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Japan's Next Lackluster Election Comes this Weekend

Date: 5 July 2016

On 10 July, Japanese voters will go to the polls in the triennial upper house election. The candidates will be all-too-familiar faces; the party leaders wooden; and policy menus unpalatable. The contest is for only half the seats and voters are expected to either vote for the political status quo or not vote at all.

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Looking in on the Australian-Indian Aid Tie-up

Date: 4 July 2016

Maritime links and commercial interests are bringing India and Australia closer, opening opportunities for the two nations to address the clear danger of climate change in the Pacific through trilateral aid partnerships.

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Australia may Migrate to European-style Investment Treaty Drafting

Date: 1 July 2016

Public debate over how best to manage the interests of foreign investors and host states has resurfaced in Australia. Most of Australia’s free trade agreements (FTAs), like those of many other Asia-Pacific economies, follow a US approach to drafting substantive provisions that liberalise and protect cross-border investment. This includes increasingly detailed provisions for investor–state dispute settlement (ISDS), whereby investors and host states appoint arbitrators on a case-by-case basis.

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Being Smart about Dealing with Disaster in Japan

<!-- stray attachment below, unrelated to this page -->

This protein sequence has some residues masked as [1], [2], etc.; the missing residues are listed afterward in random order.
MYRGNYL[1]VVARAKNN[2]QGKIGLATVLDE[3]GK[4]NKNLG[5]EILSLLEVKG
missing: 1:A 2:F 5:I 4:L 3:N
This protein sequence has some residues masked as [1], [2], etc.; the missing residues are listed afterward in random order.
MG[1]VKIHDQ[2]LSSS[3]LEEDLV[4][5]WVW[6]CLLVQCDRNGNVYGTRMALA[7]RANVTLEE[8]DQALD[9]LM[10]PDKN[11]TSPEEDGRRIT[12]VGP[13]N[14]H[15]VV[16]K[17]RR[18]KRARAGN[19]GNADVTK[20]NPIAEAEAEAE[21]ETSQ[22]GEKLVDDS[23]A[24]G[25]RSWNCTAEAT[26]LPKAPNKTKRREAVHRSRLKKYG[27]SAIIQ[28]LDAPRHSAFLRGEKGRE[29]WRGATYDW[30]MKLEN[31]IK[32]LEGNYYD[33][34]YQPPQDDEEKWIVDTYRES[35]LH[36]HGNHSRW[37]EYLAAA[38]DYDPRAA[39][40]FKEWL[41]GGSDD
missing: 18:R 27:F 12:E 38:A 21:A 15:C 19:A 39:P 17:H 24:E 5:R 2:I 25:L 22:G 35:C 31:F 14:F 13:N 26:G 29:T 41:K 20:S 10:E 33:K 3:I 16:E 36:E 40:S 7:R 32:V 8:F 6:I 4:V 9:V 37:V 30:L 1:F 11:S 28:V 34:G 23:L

Date: 1 July 2016

As a country prone to natural disasters, especially earthquakes, tsunamis and typhoons, Japan has a long history of disaster education. However, what does Japan’s public disaster education look like and how should it be further developed?

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Asia's Shift to 'Reproductive' from Production Migration

Date: 30 June 2016

The most significant change in inter-Asian migration in recent years has been the shift from male-centred production migration to reproductive migration. Of all migrants in Asia, women represented 42 percent in 2015. Reproductive migration is voluntary migration to form partnerships, help raise children, or work as nurses or domestic carers. The number of female reproductive migrants in Asia has increased dramatically. This has resulted in the ‘feminisation’ of migration.

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Can Turkey Learn from Asia's Refugee Deals?

Date: 30 June 2016

The global refugee crisis took another twist this year when the European Union struck a deal with Turkey to take refugees that make it to Greece. Turkey is not an EU member, so in exchange the EU promised to reenergise talks on Turkey’s EU membership and accelerate visa liberalisation, making it easier for Turkish nationals to work and travel in the EU.